Friday, October 28, 2011


Young Frankenstein (1974) – Mel Brooks

A pseudo-classic horror tale, Young Frankenstein (1974) is a comedic extention on the original story written by Mary Shelly. One of the great achievements of the film is how well it blends the visual style and material with the generation in which it was filmed. 
The film is presented in the guise of the Universal monster films of the 1930s and '40s. Everything from the production design to the cinematography is in tune with that era of filmmaking. In fact most of the laboratory equipment are props from the original Frankenstein (1931) and Bride of Frankenstein (1935). Of course the thing that makes Young Frankenstein (1974) so successful is the thin line it walks between comedy and horror. Co-written by star Gene Wilder and director Mel Brooks, the two of them manage to show the darkness of comedy and the absurdity in horror. This is further illustrated by the black and white presentation of the film, which, much like the two separate genres, comes together in the grayscale.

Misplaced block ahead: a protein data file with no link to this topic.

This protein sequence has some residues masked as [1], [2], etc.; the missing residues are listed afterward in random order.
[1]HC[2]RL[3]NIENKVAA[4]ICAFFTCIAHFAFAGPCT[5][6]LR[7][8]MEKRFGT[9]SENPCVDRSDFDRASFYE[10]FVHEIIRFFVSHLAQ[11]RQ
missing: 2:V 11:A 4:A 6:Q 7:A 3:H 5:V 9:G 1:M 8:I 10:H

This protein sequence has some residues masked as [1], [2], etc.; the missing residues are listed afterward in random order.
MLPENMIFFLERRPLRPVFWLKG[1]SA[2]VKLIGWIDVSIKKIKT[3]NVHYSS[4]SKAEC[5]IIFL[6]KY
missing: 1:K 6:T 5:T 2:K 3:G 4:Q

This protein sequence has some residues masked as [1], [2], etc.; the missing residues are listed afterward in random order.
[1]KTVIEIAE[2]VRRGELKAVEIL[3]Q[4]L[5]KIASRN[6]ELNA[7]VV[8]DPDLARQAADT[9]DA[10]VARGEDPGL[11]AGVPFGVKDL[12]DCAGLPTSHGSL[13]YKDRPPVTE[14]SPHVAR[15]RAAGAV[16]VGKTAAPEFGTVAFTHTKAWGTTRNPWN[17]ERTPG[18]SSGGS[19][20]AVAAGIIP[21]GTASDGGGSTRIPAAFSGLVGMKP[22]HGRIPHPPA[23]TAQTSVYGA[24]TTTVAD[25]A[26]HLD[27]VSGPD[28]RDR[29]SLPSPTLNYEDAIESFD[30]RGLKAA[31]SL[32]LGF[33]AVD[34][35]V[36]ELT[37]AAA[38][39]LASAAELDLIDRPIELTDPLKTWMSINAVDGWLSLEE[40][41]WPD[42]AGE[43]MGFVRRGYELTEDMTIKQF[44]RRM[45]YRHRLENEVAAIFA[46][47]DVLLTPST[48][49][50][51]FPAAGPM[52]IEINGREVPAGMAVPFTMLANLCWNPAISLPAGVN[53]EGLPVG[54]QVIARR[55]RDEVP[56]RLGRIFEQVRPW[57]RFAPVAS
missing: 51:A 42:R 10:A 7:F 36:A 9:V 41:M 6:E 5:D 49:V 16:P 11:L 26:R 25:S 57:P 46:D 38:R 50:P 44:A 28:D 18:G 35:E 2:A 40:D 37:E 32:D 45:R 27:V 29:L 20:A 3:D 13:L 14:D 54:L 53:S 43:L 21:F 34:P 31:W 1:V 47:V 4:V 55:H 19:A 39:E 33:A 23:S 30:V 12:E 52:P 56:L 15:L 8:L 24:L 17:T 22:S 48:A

Check back tomorrow for the next installment of the Horror Alphabet.

No comments:

Post a Comment